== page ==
Alternative ways to pay for college

An image of a Home Equity Line of Credit Request application

If you know someone heading off to college this fall, chances are they secured some type of financial aid to pay for school.

However, some students will miss out on this fall's semester because they didn't qualify for any type of aid.

Brandon Carl was fortunate to receive a scholarship for college.

Carl is a freshman at John Wood Community College in Quincy.

He believes you can't put a price tag on the value of an education.

"I feel like as far as like, getting a job especially with the unemployment rates there are, it's just very, very important," Carl said.

He eventually wants to transfer to a university but doesn't want to rack up a substantial amount of debt.

"I am prepared to take out loans, and I definitely have been thinking about that," Carl said.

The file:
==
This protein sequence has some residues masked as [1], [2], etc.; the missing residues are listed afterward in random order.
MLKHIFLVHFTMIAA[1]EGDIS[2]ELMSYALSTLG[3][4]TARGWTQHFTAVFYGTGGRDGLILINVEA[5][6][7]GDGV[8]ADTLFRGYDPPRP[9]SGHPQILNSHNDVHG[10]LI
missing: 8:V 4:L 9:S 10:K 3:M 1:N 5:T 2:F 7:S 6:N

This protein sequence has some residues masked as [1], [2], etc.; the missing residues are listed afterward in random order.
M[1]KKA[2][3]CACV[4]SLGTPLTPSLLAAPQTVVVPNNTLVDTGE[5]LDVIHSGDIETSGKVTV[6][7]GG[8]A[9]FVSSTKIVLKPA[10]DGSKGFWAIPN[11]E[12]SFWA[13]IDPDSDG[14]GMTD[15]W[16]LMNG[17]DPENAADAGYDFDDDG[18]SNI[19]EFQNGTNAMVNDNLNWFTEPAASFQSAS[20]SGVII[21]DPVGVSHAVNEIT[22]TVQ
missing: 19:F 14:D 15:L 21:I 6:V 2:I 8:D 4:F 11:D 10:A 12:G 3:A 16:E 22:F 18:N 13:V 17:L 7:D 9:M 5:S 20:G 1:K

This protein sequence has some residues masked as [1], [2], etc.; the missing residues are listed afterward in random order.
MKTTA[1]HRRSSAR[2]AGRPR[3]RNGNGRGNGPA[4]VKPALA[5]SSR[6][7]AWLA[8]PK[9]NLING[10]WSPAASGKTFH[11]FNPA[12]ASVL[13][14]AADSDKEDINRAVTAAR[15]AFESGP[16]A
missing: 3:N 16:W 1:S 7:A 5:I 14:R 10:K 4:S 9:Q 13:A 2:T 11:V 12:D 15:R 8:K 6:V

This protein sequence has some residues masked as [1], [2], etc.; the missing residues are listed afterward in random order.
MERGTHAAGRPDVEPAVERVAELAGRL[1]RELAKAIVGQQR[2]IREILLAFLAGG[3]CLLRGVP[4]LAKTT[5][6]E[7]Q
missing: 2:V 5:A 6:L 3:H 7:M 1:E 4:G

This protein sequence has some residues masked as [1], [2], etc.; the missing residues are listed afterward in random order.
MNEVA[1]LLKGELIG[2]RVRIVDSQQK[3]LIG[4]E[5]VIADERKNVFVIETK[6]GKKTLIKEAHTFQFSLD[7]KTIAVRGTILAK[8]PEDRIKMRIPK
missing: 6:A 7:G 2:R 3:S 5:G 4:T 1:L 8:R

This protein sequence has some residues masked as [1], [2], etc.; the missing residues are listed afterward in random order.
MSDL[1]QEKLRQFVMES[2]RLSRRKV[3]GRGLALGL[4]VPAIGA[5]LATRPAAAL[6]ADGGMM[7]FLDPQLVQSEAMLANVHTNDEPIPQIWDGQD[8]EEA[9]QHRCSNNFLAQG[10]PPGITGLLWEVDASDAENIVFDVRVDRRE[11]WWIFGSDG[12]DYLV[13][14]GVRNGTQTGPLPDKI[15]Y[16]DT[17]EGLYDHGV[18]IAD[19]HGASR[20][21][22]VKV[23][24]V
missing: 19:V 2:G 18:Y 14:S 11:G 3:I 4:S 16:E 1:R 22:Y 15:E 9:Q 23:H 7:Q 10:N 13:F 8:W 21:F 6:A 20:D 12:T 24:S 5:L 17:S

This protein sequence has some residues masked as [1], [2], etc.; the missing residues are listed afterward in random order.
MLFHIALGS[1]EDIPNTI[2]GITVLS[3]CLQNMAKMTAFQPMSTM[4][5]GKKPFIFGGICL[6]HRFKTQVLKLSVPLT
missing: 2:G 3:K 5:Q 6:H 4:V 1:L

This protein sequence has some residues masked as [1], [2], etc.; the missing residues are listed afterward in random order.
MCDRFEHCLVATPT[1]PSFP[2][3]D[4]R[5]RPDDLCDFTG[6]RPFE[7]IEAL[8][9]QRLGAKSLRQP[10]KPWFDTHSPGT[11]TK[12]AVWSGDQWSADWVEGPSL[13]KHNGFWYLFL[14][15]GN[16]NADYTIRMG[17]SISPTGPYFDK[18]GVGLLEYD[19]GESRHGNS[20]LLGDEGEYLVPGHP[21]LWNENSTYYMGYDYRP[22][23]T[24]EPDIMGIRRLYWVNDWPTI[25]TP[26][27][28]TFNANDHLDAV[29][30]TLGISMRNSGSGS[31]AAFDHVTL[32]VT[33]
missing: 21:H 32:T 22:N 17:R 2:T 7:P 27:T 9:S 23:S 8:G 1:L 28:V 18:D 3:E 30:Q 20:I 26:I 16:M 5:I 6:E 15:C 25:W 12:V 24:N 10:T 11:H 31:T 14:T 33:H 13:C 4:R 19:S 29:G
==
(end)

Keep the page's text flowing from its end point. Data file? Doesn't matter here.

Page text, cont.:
There are other choices students like Carl could use to pay for school, such as applying for a personalized loan through his local bank.

"The unsecured financing we do offer, but again the borrower does have to qualify. The interest rates are typically higher and the loan amounts are limited, Shelley Miller, the Senior Vice President of Mortgage Loans at Mercantile Bank, said.

Miller said Carl's best option would be to ask his parents to apply for a home equity loan.

"The interest rates are significant lower than a personal loan," Miller said.

Miller said it could even save his parents big bucks in the long run.

"There are tax advantages. Mortgage interest can be deducted, reducing your tax liability," Miller said.

So we're looking at 15-year national average today, is at 3.21 percent, Miller said. Thirty year national average is at 4.24 percent. So again customers are taking advantage of the lower interest rate environment."

When he transfers, Carl plans to talk with his parents about applying for home equity loan to pay for school.

He feels it could be the perfect way to afford his college education.

It can take between two to four weeks to apply and receive a Home Equity Loan.

If you're considering this option to pay for school, you still might have time to apply for it.